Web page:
I just can’t be bothered – Motivation vs commitment
In this blog, Senior Consultant Jo Rix explores the differences between motivation and commitment, and how both need to be present if we are to succeed.
I’ve joined an online fitness group. Basically, it’s five weeks of 30 to 40-minute training sessions that you follow online; all stuff that you can do in your own home or, in my case, my garage.
Now I’m pretty fit and I exercise regularly. But I train when I want to and not when someone tells me to, so I wasn’t sure whether I’d actually be able to motivate myself for the next five weeks.
That got me thinking about how I view motivation. I’ve been asking myself what makes me get up each morning. It’s certainly not that I wake up and feel the motivation running through my veins. I don’t bounce into the garage and shout, “bring it on” and “let’s crush this!”
I don’t think it is motivation that gets me out of bed; it’s commitment. Commitment to get in my garage (regardless of how I’m feeling) and build on each workout. Some days it’s much harder to be present mentally and get through the workout, but it’s the commitment that makes the difference, not the motivation.
However, do I just want to go through the motions each morning because I’m committed? Of course not, I want to enjoy what I’m committing to. Motivation isn’t a linear thing and can change over time.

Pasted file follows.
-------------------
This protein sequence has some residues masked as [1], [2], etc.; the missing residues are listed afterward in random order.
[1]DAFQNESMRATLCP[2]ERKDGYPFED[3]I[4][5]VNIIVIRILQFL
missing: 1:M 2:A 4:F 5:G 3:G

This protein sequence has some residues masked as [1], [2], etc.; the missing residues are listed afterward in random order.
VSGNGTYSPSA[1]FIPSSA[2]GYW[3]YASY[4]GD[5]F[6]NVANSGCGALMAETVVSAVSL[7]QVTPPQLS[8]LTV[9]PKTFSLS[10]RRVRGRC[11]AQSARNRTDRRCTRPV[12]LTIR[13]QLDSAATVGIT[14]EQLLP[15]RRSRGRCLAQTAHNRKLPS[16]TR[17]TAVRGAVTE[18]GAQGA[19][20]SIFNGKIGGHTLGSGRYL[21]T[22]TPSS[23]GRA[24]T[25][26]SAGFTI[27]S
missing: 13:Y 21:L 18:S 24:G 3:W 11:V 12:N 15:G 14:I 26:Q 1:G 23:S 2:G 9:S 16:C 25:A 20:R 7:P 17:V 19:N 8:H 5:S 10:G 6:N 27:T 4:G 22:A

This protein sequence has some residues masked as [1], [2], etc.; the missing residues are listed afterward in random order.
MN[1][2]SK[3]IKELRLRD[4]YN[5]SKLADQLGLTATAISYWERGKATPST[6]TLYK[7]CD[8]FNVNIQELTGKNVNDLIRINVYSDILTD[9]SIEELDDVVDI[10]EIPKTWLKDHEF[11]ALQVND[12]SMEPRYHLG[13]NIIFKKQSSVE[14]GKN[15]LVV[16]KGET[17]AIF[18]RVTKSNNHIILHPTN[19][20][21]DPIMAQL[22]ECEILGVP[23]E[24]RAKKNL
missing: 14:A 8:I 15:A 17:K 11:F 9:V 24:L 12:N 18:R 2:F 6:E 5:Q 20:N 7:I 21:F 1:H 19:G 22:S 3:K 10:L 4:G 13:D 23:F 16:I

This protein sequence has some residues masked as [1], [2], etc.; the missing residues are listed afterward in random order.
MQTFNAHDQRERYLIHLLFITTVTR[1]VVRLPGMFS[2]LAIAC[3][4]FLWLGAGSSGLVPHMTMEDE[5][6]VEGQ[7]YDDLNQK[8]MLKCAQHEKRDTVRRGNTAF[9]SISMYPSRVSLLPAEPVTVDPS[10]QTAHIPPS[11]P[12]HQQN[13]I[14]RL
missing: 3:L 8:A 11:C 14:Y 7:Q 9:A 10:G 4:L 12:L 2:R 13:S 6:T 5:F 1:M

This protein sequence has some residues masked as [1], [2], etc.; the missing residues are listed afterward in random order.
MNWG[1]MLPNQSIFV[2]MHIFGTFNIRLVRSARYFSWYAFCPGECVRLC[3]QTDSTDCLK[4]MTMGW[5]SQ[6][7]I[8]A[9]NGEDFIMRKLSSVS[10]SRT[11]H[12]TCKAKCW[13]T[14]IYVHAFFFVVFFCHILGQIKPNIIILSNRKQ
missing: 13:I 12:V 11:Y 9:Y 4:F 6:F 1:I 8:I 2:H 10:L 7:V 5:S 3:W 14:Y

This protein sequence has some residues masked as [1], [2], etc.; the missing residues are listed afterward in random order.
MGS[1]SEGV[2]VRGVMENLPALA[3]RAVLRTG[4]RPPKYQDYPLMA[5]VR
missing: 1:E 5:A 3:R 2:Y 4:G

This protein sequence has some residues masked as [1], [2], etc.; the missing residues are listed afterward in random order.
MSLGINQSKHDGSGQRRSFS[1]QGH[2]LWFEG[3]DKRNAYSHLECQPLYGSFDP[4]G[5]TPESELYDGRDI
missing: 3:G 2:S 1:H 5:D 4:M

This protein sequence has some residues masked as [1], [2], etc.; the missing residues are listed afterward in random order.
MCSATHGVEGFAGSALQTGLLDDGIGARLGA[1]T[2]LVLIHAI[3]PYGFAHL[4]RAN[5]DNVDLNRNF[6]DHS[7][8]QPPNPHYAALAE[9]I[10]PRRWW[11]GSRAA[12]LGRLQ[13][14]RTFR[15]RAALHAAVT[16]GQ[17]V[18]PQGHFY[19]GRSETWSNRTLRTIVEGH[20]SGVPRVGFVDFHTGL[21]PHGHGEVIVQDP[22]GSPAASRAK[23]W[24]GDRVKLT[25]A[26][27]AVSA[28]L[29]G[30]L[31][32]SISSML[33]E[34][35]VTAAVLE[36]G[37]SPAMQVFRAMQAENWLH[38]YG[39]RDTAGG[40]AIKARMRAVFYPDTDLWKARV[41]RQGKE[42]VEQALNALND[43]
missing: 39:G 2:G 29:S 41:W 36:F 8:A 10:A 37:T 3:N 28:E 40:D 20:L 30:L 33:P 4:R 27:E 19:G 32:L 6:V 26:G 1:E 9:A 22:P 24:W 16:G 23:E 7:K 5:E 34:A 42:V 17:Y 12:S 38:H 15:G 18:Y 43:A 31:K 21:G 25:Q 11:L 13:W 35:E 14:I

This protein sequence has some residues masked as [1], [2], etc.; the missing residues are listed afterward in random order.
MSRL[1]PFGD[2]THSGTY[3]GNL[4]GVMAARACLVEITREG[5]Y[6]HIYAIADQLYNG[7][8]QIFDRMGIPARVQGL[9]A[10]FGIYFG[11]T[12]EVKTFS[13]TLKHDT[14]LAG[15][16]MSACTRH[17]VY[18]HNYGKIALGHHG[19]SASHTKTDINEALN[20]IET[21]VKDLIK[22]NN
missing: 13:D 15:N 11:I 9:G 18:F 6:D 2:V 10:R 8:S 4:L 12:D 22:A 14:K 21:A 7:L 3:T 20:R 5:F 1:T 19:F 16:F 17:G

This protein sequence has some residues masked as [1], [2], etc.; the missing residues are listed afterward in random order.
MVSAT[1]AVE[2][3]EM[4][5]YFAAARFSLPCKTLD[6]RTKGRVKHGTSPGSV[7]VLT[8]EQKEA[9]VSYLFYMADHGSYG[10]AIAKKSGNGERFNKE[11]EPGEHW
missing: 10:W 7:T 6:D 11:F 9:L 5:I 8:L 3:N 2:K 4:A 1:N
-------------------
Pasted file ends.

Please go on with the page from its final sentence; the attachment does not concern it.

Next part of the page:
This is what I’m learning. Motivation and commitment move around throughout the process of working towards a mission or goal.
For me, motivation is drive and desire, while commitment is dedication and determination.
Commitment without motivation is working towards your goal with no enjoyment. You’re doing it because you have to, not because you want to. Motivation without commitment means you have the desire and joy, but can you do what it takes when it gets tough?
Commitment to a goal means that when you face a challenge, you view it as a temporary setback and keep going. But commitment without motivation could lead to burnout and resentment. When you reach your destination, will you still get a sense of achievement?
I’m learning that commitment is the decision to act on what motivates you, and motivation fuels that commitment, and helps you to enjoy the journey.
In the past I’ve relied heavily on motivation to help me achieve my goals, and then wondered why I often failed at the last hurdle. This time I’m combining the two, and it’s working. The fact that I am now aware that there’s a difference is only adding to my future success.
Will my 6am workouts always be a pleasure? Absolutely not, but am I committed? Yes! And does that fuel motivation? Hell yes!